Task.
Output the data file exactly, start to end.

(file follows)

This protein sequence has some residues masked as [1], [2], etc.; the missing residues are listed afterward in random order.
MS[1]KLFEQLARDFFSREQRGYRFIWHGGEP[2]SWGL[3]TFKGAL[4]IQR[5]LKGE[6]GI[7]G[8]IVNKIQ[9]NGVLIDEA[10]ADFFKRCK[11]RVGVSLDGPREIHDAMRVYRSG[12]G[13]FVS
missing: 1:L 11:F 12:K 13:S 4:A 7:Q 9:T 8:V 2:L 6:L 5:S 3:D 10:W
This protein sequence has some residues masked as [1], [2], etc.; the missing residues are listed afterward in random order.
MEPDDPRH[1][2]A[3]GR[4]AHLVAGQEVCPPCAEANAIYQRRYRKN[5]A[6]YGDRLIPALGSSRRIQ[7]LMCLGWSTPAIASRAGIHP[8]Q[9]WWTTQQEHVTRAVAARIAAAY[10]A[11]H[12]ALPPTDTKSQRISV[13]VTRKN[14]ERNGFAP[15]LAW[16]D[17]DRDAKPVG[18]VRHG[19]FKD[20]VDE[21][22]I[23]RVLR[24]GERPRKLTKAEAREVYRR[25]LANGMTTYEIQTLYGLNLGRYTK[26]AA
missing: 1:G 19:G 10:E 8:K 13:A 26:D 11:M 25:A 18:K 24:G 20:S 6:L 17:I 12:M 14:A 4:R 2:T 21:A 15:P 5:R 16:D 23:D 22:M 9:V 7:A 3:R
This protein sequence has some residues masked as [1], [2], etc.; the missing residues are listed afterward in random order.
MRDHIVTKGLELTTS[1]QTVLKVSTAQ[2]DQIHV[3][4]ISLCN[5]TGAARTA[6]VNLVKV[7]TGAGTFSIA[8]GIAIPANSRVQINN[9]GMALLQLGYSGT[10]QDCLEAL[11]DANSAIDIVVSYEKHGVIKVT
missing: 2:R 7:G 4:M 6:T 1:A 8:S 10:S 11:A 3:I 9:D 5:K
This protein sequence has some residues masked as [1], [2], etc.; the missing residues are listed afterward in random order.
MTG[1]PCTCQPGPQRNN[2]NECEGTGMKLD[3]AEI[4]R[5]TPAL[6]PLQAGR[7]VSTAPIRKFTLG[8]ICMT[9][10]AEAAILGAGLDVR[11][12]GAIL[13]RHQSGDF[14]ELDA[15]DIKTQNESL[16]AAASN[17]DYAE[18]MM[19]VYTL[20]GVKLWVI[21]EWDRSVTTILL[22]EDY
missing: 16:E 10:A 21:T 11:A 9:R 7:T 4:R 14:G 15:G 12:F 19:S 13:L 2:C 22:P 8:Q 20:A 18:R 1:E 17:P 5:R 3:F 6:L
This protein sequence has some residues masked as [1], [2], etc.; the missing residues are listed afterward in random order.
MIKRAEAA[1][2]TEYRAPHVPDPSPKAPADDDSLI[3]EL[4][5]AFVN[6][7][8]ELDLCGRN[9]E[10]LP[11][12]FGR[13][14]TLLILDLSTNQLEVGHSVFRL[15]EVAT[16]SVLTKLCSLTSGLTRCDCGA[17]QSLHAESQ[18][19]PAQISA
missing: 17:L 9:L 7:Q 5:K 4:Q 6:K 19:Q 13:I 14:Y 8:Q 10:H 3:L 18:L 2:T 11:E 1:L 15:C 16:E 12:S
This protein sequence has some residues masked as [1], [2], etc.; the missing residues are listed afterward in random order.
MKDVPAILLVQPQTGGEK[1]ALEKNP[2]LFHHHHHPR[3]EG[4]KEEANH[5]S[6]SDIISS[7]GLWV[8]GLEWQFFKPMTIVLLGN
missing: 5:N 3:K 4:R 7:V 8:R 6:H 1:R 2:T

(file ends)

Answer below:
This protein sequence has some residues masked as [1], [2], etc.; the missing residues are listed afterward in random order.
MS[1]KLFEQLARDFFSREQRGYRFIWHGGEP[2]SWGL[3]TFKGAL[4]IQR[5]LKGE[6]GI[7]G[8]IVNKIQ[9]NGVLIDEA[10]ADFFKRCK[11]RVGVSLDGPREIHDAMRVYRSG[12]G[13]FVS
missing: 1:L 11:F 12:K 13:S 4:A 7:Q 9:T 8:V 2:L 6:L 5:S 3:D 10:W
This protein sequence has some residues masked as [1], [2], etc.; the missing residues are listed afterward in random order.
MEPDDPRH[1][2]A[3]GR[4]AHLVAGQEVCPPCAEANAIYQRRYRKN[5]A[6]YGDRLIPALGSSRRIQ[7]LMCLGWSTPAIASRAGIHP[8]Q[9]WWTTQQEHVTRAVAARIAAAY[10]A[11]H[12]ALPPTDTKSQRISV[13]VTRKN[14]ERNGFAP[15]LAW[16]D[17]DRDAKPVG[18]VRHG[19]FKD[20]VDE[21][22]I[23]RVLR[24]GERPRKLTKAEAREVYRR[25]LANGMTTYEIQTLYGLNLGRYTK[26]AA
missing: 1:G 19:G 10:E 8:K 13:A 26:D 11:M 25:A 18:K 24:G 20:S 6:L 17:I 12:M 14:A 4:R 2:T 21:A 15:P 5:R 16:D 23:D 22:M 9:V 7:A 3:R
This protein sequence has some residues masked as [1], [2], etc.; the missing residues are listed afterward in random order.
MRDHIVTKGLELTTS[1]QTVLKVSTAQ[2]DQIHV[3][4]ISLCN[5]TGAARTA[6]VNLVKV[7]TGAGTFSIA[8]GIAIPANSRVQINN[9]GMALLQLGYSGT[10]QDCLEAL[11]DANSAIDIVVSYEKHGVIKVT
missing: 2:R 7:G 4:M 6:T 1:A 8:S 10:S 11:A 3:I 9:D 5:K
This protein sequence has some residues masked as [1], [2], etc.; the missing residues are listed afterward in random order.
MTG[1]PCTCQPGPQRNN[2]NECEGTGMKLD[3]AEI[4]R[5]TPAL[6]PLQAGR[7]VSTAPIRKFTLG[8]ICMT[9][10]AEAAILGAGLDVR[11][12]GAIL[13]RHQSGDF[14]ELDA[15]DIKTQNESL[16]AAASN[17]DYAE[18]MM[19]VYTL[20]GVKLWVI[21]EWDRSVTTILL[22]EDY
missing: 16:E 10:A 21:T 11:A 9:R 7:T 4:R 14:G 15:G 12:F 19:S 13:L 2:C 22:P 8:Q 20:A 18:R 1:E 17:P 5:R 3:F 6:L
This protein sequence has some residues masked as [1], [2], etc.; the missing residues are listed afterward in random order.
MIKRAEAA[1][2]TEYRAPHVPDPSPKAPADDDSLI[3]EL[4][5]AFVN[6][7][8]ELDLCGRN[9]E[10]LP[11][12]FGR[13][14]TLLILDLSTNQLEVGHSVFRL[15]EVAT[16]SVLTKLCSLTSGLTRCDCGA[17]QSLHAESQ[18][19]PAQISA
missing: 17:L 9:L 7:Q 5:K 4:Q 6:K 19:Q 13:I 14:Y 8:Q 10:H 3:L 18:L 2:T 11:E 1:L 15:C 16:E 12:S
This protein sequence has some residues masked as [1], [2], etc.; the missing residues are listed afterward in random order.
MKDVPAILLVQPQTGGEK[1]ALEKNP[2]LFHHHHHPR[3]EG[4]KEEANH[5]S[6]SDIISS[7]GLWV[8]GLEWQFFKPMTIVLLGN
missing: 5:N 3:K 4:R 7:V 8:R 6:H 1:R 2:T